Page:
Sunday, January 29, 2012

What I pinned today on Pinterest

Hello everyone!!

Here is what I pinned today on Pinterest: 

Love the crate shelving unit!!  (Actually, I love the whole room!) 

Now I know what to do with the two Chilean wine crates I have had stuffed in my closet forever, waiting to be DIYed.  But I just need one more crate. 

Darn, now I will have to go buy another case of wine!! ;)

What inspirational pics have you pinned lately?


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Wednesday, January 25, 2012

DIY Pottery Barn Inspired Love Votive Candles

Today, I am sharing with you a easy and beautiful Pottery Barn inspired DIY just in time for Valentine's Day: 

How to make Pottery Barn Knock Off Love Votive Candles.

How to make a DIY Pottery Barn Inspired Valentine's Candle Votive Set from Setting for Four.  See the tutorial here: #diy #modpodge #candle #craft #valentine

 Pin It 

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We do not remember days; we remember moments. ~Cesare Pavese

Hello Everyone!

This is a random post.  And it's all words, no pics; so bear with me! This post is about a poem, of all things.

I wanted to share a special moment my family had last night.  With my son.  With poetry.  Now let me just say, straight up, that we are not a family that sits down every evening to read volumes of poetry.  In reality, we are more of a flick-on-the-TV-to-watch-news, sports, Entertainment Tonight-(and for me: tons of HGTV)-kind-of-family!

This is how it all happened:

My 12 year old son was working on his English homework Monday night at the kitchen table.  After he finished he hopped onto the couch with my husband and I, with his English textbook, and announced that he would like to read us a poem that his class just learned that day.  He told us he loved it and wanted to recite it to us!  Toooooo cute for words!!

It's called 'The Highwayman', written in 1906, by an Englishman Alfred Noyes.

 Here it is:

The Highwayman

By Alfred Noyes 1880–1958

The wind was a torrent of darkness among the gusty trees.   
The moon was a ghostly galleon tossed upon cloudy seas.   
The road was a ribbon of moonlight over the purple moor,   
And the highwayman came riding—
The highwayman came riding, up to the old inn-door.

He’d a French cocked-hat on his forehead, a bunch of lace at his chin,   
A coat of the claret velvet, and breeches of brown doe-skin.
They fitted with never a wrinkle. His boots were up to the thigh.   
And he rode with a jewelled twinkle,
         His pistol butts a-twinkle,
His rapier hilt a-twinkle, under the jewelled sky.

Over the cobbles he clattered and clashed in the dark inn-yard.
He tapped with his whip on the shutters, but all was locked and barred.   
He whistled a tune to the window, and who should be waiting there   
But the landlord’s black-eyed daughter,
         Bess, the landlord’s daughter,
Plaiting a dark red love-knot into her long black hair.

And dark in the dark old inn-yard a stable-wicket creaked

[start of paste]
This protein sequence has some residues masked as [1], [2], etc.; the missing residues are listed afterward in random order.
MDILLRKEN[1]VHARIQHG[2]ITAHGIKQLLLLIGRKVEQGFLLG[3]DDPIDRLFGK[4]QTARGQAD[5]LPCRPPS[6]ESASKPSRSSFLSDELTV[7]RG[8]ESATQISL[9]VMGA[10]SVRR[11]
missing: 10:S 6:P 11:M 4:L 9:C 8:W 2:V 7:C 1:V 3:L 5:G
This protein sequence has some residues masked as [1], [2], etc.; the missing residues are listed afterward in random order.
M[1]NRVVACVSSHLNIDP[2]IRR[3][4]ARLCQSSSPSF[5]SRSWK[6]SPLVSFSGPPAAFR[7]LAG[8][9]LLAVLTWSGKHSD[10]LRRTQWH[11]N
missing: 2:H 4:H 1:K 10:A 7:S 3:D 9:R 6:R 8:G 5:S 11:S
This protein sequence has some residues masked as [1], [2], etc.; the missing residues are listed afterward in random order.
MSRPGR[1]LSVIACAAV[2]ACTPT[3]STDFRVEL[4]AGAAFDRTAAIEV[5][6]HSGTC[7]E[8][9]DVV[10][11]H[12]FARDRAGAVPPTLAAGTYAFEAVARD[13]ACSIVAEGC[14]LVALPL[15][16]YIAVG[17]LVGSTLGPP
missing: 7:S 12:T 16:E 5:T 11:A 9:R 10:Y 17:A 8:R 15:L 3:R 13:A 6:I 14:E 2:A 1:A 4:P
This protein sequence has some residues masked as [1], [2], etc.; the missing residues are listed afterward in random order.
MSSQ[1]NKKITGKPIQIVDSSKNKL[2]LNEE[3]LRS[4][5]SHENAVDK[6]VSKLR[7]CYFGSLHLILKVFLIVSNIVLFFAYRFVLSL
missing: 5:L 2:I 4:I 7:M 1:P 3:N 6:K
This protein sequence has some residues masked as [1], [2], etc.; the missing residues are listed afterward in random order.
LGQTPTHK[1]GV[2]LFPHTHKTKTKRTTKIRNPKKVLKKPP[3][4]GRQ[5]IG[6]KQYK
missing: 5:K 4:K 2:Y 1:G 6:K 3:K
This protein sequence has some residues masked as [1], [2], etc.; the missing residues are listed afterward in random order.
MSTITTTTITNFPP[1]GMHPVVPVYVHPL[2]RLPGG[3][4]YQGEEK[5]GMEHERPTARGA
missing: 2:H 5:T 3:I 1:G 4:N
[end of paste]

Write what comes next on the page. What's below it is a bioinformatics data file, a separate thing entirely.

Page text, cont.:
Where Tim the ostler listened. His face was white and peaked.   
His eyes were hollows of madness, his hair like mouldy hay,   
But he loved the landlord’s daughter,
         The landlord’s red-lipped daughter.
Dumb as a dog he listened, and he heard the robber say—

“One kiss, my bonny sweetheart, I’m after a prize to-night,
But I shall be back with the yellow gold before the morning light;
Yet, if they press me sharply, and harry me through the day,   
Then look for me by moonlight,
         Watch for me by moonlight,
I’ll come to thee by moonlight, though hell should bar the way.”

He rose upright in the stirrups. He scarce could reach her hand,
But she loosened her hair in the casement. His face burnt like a brand
As the black cascade of perfume came tumbling over his breast;   
And he kissed its waves in the moonlight,
         (O, sweet black waves in the moonlight!)
Then he tugged at his rein in the moonlight, and galloped away to the west.


He did not come in the dawning. He did not come at noon;   
And out of the tawny sunset, before the rise of the moon,   
When the road was a gypsy’s ribbon, looping the purple moor,   
A red-coat troop came marching—
King George’s men came marching, up to the old inn-door.

They said no word to the landlord. They drank his ale instead.   
But they gagged his daughter, and bound her, to the foot of her narrow bed.
Two of them knelt at her casement, with muskets at their side!   
There was death at every window;
         And hell at one dark window;
For Bess could see, through her casement, the road that he would ride.

They had tied her up to attention, with many a sniggering jest.
They had bound a musket beside her, with the muzzle beneath her breast!
“Now, keep good watch!” and they kissed her. She heard the doomed man say—
Look for me by moonlight;
         Watch for me by moonlight;
I’ll come to thee by moonlight, though hell should bar the way!